Today in parts of Australia, Asia, Africa, Europe and South America it will be possible to observe the longest total lunar eclipse of the century with almost 1 hour, 42 minutes and 57 seconds duration. During this time some simple geological observations can be made with the naked eye or even better a small telescope.
The famous 'Man in the Moon' is an optical illusion based on patterns formed by the dark and white terrains on the lunar surface. The lunar maria, the dark regions of the Moon, formed when large basins were filled with basalt, a volcanic rock, some 3.9 to 3.2 billion years ago. The light- colored highlands are composed of anorthosite, an igneous rock rich in the white min eral feldspar. De highlands are believed to be the remains of the 4.5 to 3.9 billion years old original crust of the Moon. On Earth, the movements of the tectonic plate constantly push and pull the outer crust into the interior and new crust forms along the sutures of Earth's plates. On the small moon, there is not enough interior heat to drive plate tectonics. So the original crust was preserved, providing today's insights into the early history of Earth and Moon.
Tycho is a prominent impact crater located in the southern lunar highlands. A good telescope reveals more than 30,000 craters on the Moon's surface. Until the 20th century, the origin of the cratered surface was unclear. Sommige vroege natuurkundigen geloofden dat de kraters de resultaten van gas ontsnapten van de Moon's interieur, die grote bubbels van rock op het oppervlak vormen. A more common explanation suggested volcanoes, similar found on Earth. Astronomer William Herschel (1738-1822), the Discoverer of Uranus, supposedly even spotted an eruption, as he writes' I perceive three volcanos in different places of the dark part of the new moon. Twee van hen zijn ofwel al bijna uitgestorven, of anders in een toestand van gaan uitbraken; which may be decided next lunation. The third shows an actual eruption of four, or luminous matter … The volcano burns with greater violence than last night … All the adjacent parts of the volcanic mountain seemed to be faintly illuminated by the eruption, and were gradually more obscure as they lay at a greater distance from the crater. ' Maybe Herschel observed an impact, as there are no signs of recent volcanism to be found on the Moon, even if seismic surveys (made possible by the successful Moon Landing in 1969) suggest that the Moon is still geologically active.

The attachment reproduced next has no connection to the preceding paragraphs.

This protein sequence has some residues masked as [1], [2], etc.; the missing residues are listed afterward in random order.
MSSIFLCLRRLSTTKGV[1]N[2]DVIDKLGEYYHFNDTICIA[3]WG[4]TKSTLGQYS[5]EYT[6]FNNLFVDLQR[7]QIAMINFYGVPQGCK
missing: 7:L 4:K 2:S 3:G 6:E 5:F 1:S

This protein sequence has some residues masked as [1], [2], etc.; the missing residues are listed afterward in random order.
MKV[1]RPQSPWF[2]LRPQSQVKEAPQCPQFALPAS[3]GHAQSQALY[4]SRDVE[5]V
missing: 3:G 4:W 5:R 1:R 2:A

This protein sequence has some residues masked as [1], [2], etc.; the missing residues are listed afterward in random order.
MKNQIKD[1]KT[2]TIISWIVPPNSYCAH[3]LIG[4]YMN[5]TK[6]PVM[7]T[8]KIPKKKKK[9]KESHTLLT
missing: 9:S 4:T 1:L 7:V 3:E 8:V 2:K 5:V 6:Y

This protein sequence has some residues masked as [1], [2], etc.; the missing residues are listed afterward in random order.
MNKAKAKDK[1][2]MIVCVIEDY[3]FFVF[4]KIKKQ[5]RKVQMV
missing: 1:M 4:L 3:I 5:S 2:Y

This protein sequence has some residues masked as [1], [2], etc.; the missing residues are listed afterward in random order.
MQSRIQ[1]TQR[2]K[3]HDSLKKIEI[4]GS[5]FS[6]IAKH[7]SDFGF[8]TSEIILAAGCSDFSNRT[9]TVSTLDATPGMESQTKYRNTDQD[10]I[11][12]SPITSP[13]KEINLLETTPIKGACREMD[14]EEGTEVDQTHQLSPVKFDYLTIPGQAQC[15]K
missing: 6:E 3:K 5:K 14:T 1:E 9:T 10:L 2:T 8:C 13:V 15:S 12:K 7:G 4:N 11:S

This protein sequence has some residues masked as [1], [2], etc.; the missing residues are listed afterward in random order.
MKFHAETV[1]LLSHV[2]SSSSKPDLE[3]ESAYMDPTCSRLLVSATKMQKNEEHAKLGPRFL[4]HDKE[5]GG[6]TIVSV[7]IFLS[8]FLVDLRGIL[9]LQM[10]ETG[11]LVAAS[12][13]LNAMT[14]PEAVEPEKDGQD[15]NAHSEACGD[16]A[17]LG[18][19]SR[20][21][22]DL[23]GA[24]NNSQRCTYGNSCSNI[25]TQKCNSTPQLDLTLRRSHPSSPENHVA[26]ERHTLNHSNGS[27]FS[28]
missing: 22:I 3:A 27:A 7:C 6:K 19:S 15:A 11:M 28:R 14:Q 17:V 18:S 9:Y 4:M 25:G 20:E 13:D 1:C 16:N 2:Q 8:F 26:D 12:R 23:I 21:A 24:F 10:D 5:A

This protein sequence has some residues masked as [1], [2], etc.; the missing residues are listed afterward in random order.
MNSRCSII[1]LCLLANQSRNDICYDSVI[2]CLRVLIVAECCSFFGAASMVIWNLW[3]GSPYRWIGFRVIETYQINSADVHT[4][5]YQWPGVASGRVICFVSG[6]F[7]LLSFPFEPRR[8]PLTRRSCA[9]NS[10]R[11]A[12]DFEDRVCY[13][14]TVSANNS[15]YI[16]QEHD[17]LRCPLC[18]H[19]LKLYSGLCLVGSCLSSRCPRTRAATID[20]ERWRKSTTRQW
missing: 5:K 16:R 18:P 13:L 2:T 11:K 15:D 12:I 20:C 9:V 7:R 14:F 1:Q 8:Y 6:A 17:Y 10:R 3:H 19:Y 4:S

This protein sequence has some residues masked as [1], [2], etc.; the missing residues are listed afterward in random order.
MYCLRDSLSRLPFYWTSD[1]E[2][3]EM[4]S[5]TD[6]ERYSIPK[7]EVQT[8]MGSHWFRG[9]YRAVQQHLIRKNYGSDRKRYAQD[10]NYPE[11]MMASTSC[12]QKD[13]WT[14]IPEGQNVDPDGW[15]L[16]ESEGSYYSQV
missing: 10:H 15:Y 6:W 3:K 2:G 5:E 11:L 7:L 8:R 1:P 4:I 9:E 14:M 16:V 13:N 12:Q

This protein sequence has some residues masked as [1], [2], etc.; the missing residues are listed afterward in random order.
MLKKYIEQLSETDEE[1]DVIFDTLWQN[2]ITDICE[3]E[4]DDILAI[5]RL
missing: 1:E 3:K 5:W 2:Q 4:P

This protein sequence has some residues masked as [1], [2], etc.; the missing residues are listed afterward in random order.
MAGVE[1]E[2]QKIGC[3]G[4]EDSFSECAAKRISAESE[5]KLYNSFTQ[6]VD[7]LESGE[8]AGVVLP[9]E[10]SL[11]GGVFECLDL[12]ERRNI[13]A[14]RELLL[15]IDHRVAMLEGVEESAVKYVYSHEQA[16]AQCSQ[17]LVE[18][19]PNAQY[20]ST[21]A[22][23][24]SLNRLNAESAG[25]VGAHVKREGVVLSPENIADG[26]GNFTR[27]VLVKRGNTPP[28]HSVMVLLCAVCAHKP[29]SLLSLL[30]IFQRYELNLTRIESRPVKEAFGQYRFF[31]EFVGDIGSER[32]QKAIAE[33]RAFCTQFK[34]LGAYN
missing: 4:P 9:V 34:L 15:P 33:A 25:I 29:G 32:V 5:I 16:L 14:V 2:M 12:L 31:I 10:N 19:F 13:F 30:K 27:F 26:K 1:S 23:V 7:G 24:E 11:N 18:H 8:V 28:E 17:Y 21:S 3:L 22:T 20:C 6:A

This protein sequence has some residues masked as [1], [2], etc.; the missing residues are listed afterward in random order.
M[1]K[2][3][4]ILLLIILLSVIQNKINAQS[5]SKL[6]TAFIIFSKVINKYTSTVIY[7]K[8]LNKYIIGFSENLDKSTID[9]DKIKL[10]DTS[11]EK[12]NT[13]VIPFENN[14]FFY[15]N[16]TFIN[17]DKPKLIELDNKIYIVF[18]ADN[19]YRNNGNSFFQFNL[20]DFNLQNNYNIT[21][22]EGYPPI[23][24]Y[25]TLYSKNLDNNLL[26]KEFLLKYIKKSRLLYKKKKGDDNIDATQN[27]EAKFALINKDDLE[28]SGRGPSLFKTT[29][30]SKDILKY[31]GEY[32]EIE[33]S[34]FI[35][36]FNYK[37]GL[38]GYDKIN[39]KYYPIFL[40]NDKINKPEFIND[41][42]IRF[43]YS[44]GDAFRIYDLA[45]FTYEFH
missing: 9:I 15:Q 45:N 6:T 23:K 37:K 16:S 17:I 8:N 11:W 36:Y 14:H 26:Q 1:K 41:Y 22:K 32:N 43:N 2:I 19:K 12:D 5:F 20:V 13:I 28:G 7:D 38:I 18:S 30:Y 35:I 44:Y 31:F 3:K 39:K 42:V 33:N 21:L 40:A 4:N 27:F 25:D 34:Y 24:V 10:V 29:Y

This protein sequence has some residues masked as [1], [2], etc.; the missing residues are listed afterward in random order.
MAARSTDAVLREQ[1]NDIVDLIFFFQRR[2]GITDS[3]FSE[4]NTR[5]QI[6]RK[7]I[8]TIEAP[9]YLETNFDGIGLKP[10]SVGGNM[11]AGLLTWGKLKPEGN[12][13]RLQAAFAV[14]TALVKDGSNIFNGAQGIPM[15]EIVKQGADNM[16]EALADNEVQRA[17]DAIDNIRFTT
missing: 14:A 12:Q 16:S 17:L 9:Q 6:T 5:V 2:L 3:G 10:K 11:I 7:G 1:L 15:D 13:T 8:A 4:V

Today in parts of Australia, Asia, Africa, Europe and South America, it will be possible to observe the longest total lunar eclipse of the century with almost 1 hour, 42 minutes and 57 seconds duration.  The Moon appears generally darker than Earth, as large parts of the lunar surface are covered in volcanic rocks. D.Bressan